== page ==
Acute stroke and transient ischaemic attack management – time to act fast
Stroke is Australia's second single greatest killer with 53 000 new events each year at a rate of 1 every 10 min. Stroke services should be organized to enable people to access proven therapies, such as stroke unit care and thrombolysis, to reduce the impact of stroke. Timely, efficient and coordinated care from ambulance services, emergency services and stroke services will maximize recovery and prevent costly complications and subsequent strokes. Efficient management of patients with transient ischaemic attack can produce significant reductions in subsequent stroke events and risk stratification using the ABCD2 tool can aid management decisions. Evidence for acute stroke care continues to evolve and it is crucial that health professionals are aware of, and implement, best practice clinical guidelines for stroke care.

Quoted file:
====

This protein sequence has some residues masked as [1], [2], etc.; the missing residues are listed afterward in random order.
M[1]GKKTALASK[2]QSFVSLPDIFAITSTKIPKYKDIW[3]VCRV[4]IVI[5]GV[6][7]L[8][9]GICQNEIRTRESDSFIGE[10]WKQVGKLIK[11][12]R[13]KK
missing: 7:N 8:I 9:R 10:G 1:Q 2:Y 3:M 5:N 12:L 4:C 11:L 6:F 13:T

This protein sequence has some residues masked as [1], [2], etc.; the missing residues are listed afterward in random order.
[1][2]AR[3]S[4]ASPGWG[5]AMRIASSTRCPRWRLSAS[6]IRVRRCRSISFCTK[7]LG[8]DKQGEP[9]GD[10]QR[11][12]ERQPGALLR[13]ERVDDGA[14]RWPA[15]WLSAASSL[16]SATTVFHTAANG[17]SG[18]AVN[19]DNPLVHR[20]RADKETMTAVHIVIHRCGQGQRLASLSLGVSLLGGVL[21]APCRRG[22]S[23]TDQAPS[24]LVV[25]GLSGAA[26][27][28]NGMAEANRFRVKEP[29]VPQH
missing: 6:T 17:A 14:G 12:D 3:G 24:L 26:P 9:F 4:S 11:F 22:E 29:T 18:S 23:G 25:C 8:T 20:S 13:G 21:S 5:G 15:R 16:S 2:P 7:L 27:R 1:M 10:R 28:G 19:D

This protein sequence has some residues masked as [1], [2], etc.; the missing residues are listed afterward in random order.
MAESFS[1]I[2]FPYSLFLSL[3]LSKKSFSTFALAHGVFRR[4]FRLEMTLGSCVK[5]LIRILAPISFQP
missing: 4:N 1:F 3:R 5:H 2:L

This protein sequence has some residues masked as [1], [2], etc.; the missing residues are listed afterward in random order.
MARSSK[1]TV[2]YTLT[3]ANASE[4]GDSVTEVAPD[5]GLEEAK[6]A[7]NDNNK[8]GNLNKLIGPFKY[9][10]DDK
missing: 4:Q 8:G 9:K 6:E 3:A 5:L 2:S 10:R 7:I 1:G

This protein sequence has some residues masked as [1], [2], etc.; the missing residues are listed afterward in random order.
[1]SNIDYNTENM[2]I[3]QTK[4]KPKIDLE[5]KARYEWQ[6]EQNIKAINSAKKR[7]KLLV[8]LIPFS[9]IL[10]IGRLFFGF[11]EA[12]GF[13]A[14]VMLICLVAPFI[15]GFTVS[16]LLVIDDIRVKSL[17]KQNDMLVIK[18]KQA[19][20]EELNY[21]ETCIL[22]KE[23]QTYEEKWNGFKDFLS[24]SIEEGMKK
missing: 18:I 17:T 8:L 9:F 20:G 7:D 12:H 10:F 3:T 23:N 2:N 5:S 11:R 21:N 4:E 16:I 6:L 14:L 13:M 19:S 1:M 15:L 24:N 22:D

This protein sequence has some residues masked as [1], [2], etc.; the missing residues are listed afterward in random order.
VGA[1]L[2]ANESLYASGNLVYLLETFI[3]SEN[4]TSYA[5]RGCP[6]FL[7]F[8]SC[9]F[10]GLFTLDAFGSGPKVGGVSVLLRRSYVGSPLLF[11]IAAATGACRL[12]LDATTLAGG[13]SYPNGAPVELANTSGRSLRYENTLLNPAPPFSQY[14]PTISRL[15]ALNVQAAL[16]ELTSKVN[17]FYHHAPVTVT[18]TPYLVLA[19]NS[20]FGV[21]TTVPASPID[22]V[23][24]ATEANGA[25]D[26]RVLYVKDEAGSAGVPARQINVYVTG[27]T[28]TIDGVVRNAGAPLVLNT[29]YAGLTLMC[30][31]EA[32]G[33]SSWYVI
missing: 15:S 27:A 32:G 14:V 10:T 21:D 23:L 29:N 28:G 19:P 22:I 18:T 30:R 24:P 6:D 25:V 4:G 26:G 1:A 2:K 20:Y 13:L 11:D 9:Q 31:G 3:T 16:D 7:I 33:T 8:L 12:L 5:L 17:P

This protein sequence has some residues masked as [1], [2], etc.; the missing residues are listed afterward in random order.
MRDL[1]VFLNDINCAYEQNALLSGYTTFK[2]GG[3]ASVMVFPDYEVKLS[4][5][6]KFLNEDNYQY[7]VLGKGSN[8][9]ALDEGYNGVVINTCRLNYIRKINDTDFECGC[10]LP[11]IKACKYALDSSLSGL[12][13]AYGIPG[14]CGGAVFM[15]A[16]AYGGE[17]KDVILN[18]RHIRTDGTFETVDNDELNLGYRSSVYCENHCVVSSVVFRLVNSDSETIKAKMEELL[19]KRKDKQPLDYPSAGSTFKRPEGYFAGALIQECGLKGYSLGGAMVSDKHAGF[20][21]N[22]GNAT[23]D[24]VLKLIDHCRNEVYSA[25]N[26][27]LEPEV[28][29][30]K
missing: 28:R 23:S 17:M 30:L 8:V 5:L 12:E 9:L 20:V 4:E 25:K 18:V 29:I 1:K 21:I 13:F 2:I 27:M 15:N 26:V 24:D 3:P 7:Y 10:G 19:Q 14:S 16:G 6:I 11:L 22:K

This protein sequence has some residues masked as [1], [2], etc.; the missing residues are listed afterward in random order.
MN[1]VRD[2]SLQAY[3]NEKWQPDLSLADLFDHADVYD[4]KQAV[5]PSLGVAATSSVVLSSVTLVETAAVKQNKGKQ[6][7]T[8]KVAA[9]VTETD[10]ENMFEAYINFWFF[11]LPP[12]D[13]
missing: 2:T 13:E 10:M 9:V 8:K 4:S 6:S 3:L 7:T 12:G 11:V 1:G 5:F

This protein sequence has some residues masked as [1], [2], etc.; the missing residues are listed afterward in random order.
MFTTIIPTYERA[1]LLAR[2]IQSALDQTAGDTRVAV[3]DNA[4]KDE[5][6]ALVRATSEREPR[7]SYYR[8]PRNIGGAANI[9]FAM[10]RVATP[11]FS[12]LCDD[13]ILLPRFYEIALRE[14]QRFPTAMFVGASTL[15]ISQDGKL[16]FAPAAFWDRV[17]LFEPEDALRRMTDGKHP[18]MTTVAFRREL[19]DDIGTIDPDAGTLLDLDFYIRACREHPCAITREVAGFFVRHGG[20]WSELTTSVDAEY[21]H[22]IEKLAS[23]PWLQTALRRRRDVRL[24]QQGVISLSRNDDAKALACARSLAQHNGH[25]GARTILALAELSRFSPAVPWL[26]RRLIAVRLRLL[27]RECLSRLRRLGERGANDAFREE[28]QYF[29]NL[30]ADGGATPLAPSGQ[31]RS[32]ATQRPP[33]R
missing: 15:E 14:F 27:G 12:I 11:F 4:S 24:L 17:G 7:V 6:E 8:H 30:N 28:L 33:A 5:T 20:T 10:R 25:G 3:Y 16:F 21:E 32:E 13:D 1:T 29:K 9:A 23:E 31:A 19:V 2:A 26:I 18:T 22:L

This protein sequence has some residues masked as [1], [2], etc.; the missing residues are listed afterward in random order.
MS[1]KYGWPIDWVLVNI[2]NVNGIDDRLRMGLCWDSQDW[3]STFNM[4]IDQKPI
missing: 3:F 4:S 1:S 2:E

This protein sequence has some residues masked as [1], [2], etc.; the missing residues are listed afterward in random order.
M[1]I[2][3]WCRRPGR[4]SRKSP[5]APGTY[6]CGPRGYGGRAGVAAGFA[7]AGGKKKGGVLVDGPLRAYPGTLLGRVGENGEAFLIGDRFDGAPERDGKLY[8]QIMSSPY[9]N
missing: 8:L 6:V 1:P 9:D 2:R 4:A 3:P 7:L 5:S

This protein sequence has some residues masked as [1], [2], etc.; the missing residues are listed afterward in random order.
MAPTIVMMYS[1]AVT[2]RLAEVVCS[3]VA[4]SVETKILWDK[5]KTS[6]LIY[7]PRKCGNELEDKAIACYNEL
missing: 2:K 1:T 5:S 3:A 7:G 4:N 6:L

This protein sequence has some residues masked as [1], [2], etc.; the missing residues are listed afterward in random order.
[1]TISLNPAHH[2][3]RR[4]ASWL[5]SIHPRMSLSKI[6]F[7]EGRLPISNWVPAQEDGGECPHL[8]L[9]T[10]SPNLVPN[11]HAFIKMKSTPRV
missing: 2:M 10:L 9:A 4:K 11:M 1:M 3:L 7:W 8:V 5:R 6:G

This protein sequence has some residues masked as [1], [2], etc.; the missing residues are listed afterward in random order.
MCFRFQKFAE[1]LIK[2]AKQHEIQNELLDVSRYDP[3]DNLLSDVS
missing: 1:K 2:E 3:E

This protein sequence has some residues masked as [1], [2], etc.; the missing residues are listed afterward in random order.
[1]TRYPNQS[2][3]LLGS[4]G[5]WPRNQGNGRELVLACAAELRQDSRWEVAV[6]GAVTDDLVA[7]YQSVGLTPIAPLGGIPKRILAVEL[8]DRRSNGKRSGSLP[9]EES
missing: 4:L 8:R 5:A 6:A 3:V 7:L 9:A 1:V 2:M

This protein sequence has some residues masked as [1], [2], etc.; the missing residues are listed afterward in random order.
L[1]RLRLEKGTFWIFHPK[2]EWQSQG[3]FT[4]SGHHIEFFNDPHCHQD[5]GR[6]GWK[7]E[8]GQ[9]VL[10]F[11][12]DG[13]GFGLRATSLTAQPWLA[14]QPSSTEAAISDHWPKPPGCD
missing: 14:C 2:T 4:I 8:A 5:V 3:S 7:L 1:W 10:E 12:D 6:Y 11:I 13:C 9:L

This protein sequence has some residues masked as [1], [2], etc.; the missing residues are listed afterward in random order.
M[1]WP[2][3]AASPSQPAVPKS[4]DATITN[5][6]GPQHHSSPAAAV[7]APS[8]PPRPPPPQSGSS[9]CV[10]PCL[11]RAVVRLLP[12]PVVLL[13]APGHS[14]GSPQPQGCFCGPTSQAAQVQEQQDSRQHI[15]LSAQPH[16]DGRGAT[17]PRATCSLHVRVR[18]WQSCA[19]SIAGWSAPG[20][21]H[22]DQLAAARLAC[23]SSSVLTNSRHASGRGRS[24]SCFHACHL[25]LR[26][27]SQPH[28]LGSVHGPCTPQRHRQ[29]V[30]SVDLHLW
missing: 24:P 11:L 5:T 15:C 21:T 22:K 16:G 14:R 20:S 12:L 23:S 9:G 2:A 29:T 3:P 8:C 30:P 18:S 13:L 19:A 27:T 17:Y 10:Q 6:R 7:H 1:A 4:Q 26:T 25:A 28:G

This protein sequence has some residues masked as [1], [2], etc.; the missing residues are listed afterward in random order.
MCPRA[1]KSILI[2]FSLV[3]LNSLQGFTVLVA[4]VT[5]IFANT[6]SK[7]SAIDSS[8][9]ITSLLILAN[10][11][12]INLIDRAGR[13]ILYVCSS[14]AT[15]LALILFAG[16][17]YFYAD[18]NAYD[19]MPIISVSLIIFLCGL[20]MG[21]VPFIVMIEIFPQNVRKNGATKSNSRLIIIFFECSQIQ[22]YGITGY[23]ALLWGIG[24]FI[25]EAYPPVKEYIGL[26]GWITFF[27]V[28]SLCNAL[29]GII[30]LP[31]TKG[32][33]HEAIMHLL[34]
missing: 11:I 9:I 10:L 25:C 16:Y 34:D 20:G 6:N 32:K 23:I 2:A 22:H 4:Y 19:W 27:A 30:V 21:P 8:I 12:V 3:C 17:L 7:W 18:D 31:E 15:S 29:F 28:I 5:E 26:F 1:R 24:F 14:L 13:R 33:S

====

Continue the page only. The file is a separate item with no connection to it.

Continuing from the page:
Document Type: Research Article
Affiliations: 1: Gosford and Wyong Hospitals, East Gosford, New South Wales, Australia, 2: Hunter Stroke Service, Neurology Unit, John Hunter Hospital, New Lambton Heights, New South Wales, Australia, 3: University of Western Australia and Geriatrician & Clinical Pharmacologist, Royal Perth and Mercy Hospitals and Swan Health Service, Perth, Western Australia, Australia, and
Publication date: May 1, 2009